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(Relentless) Black Criticism of Other Blacks Should Cease

by Todd A. Smith

Too Hard on Ourselves

By Todd A. Smith

            For the third straight week, The Help film is the number one movie in America.  Like many African Americans, I was very reluctant to see this movie but was pleasantly surprised with the courage that the Black characters portrayed in the face of injustice.

            Nevertheless, the criticism that the film has received from Black audiences is similar to the criticism that Tyler Perry films receive and is indicative of why there are so few roles for African American thespians in Hollywood. 

            Black criticism of what seems like all Black films usually leads to those movies performing poorly at the box office, giving Hollywood the belief that Black films do not sell, which translates to fewer jobs for those in front and behind the cameras.

            I recently spoke to a graduate school class about magazines and somehow the conversation turned to Perry and his films.  While most of the students appreciated his art and his practice of hiring African Americans at his production studio, some saw him as playing into the White man’s hands because he emphasizes stereotypes of Black males.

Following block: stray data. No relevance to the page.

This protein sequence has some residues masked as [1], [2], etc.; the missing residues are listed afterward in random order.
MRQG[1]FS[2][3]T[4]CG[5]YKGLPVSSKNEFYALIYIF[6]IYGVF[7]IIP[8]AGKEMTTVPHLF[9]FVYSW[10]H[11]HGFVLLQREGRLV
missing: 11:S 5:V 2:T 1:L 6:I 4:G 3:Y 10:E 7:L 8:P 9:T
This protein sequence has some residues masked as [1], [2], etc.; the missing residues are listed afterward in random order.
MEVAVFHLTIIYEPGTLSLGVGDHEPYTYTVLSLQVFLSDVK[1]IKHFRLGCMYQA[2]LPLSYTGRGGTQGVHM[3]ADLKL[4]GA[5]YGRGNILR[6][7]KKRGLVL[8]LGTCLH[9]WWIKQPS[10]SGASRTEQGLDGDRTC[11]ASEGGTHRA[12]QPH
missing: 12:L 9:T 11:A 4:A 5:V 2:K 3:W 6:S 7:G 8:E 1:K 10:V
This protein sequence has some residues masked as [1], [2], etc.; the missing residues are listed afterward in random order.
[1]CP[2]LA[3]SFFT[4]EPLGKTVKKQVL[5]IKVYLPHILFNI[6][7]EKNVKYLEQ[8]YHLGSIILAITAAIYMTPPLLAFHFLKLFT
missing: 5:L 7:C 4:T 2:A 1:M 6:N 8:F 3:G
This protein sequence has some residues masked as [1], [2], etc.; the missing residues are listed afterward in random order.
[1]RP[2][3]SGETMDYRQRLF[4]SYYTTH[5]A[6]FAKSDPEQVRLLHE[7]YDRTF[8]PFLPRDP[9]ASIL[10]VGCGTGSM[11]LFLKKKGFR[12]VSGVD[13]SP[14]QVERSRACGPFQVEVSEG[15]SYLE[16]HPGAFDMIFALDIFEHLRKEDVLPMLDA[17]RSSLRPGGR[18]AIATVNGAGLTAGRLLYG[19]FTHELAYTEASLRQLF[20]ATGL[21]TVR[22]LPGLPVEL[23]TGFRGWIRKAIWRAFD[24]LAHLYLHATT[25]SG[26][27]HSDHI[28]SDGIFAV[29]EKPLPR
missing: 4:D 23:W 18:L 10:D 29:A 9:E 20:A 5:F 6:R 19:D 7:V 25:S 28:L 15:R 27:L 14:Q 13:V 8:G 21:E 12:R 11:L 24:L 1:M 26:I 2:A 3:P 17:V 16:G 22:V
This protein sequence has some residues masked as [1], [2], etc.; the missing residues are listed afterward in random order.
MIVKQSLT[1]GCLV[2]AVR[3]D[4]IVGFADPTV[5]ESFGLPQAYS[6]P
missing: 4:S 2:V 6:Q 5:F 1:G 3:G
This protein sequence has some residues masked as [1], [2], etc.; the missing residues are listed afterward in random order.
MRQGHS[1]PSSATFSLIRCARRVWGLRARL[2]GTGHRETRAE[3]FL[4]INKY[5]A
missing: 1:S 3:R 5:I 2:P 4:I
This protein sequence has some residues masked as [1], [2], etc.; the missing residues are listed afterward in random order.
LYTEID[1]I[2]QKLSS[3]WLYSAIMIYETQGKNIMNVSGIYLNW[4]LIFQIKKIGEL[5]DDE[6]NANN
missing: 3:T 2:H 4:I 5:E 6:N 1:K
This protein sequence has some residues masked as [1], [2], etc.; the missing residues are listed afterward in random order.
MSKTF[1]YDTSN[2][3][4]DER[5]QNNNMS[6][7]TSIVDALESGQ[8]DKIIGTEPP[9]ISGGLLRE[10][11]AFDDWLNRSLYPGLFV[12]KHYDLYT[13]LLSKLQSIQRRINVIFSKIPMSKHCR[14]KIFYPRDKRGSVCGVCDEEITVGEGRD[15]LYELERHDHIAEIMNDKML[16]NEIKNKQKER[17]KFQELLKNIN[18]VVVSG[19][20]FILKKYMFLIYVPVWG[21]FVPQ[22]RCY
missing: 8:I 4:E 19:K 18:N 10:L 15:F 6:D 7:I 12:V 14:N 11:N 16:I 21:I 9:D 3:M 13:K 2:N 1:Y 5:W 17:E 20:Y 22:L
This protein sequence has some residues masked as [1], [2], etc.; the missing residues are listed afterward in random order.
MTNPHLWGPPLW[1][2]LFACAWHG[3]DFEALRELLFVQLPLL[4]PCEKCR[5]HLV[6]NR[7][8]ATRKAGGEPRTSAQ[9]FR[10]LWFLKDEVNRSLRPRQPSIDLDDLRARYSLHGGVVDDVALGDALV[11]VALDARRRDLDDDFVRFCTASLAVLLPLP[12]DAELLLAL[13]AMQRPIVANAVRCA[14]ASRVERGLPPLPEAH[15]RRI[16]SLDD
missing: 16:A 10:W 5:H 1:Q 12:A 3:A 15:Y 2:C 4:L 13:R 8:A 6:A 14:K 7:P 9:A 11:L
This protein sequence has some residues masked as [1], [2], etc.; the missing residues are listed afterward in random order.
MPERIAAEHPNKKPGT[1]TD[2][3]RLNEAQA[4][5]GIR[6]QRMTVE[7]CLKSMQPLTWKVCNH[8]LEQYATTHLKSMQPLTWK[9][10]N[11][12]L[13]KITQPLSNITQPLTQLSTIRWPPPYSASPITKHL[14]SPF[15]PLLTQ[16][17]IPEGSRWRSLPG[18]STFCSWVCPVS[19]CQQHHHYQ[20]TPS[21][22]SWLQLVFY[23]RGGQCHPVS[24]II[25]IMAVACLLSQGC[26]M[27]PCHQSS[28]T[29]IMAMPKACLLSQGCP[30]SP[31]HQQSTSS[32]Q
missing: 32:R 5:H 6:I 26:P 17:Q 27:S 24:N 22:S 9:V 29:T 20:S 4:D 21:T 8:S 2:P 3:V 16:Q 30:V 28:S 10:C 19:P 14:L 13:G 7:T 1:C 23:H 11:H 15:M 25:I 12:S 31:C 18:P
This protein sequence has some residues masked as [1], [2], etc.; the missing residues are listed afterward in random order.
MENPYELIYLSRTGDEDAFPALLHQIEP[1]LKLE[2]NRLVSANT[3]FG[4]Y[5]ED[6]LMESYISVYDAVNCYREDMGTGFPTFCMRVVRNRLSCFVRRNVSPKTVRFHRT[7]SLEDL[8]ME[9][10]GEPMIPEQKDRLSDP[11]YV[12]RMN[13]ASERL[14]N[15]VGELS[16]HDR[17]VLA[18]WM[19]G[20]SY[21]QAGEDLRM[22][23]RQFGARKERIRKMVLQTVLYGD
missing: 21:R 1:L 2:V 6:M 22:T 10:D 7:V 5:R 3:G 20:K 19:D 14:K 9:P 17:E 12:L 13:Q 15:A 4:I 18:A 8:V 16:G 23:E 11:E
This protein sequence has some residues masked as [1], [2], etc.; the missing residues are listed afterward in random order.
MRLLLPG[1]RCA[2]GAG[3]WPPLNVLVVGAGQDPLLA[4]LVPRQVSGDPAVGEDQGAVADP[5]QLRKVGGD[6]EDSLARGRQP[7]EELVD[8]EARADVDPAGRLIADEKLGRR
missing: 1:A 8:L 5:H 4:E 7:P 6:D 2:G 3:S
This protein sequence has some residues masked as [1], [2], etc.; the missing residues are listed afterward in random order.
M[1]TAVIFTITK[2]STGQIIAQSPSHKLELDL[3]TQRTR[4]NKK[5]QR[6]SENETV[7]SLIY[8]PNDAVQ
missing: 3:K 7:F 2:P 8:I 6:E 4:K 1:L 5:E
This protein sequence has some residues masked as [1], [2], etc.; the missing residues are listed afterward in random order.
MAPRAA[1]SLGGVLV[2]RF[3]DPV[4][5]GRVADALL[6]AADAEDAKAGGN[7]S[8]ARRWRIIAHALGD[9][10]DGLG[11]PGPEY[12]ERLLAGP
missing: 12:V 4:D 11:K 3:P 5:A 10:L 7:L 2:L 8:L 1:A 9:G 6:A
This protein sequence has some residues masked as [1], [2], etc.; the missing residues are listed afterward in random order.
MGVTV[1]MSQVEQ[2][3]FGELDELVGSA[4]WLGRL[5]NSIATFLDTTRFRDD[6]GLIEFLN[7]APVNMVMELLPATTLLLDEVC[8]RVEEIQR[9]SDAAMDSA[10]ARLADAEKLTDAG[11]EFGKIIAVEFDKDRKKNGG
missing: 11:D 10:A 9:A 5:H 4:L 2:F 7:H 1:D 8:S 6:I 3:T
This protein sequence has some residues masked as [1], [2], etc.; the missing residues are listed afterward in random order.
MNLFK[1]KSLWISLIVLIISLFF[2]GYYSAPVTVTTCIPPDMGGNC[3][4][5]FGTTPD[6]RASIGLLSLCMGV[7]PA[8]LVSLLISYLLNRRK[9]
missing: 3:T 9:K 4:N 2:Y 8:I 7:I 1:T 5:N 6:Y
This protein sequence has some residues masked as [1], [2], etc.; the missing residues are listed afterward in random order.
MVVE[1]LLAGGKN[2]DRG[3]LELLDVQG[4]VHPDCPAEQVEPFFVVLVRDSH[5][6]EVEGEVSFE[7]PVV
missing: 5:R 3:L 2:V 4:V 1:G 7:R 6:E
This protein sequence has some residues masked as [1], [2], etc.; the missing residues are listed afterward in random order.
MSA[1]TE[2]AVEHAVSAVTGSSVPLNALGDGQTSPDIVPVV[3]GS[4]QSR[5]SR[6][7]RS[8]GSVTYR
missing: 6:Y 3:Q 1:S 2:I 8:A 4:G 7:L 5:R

While people like Perry and other Hollywood giants with a platform have a responsibility, Black criticism of these individuals is totally unrealistic.  We should stop the belief that one person has to save the race or the world because that is impossible.  Furthermore, we need to stop thinking that every piece of art that a Black person releases has to have our individual approval.

            Some Black criticism of The Help centers on the fact that the film is written and directed by a White filmmaker but we still criticize Hollywood when they do not make films with Black actors in prominent roles.

            While I would love to see more Black filmmakers given a chance to succeed, an opportunity Perry is giving to others, the African American story is a part of the American story as a whole and we do not have total ownership of that story.  The racism in the South affected all races, and all races have the right to tell the story from their vantage point.

            I often say that we are our own worst enemy, and Black criticism of other Black people is proof of that.  Sometimes entertainment is just entertainment and Perry’s films are successful because they entertain and uplift people.

            Some movies like The Help are made to educate and enlighten us, and luckily all can be educated from the stories of Black maids during the Civil Rights Movement.

            Black criticism of other Black people has been a sad reality of our condition since slavery, but it is time we stop shooting each other in the foot with the false notion that we individually have to like everything that a Black artist creates. 

            Perry, nor Spike Lee, nor Viola Davis is the savior of Black people or the spokesperson for all Black people.  They are simply artists who tell or act out stories from their perspective. 

            Unfortunately, Black criticism will never cease, but it is time we let our people tell their stories, and not tell them which stories are off limit.

Smith is publisher of Regal Black Men's Magazine, a publication dedicated to the African American community.

This article was published on Thursday 08 September, 2011.
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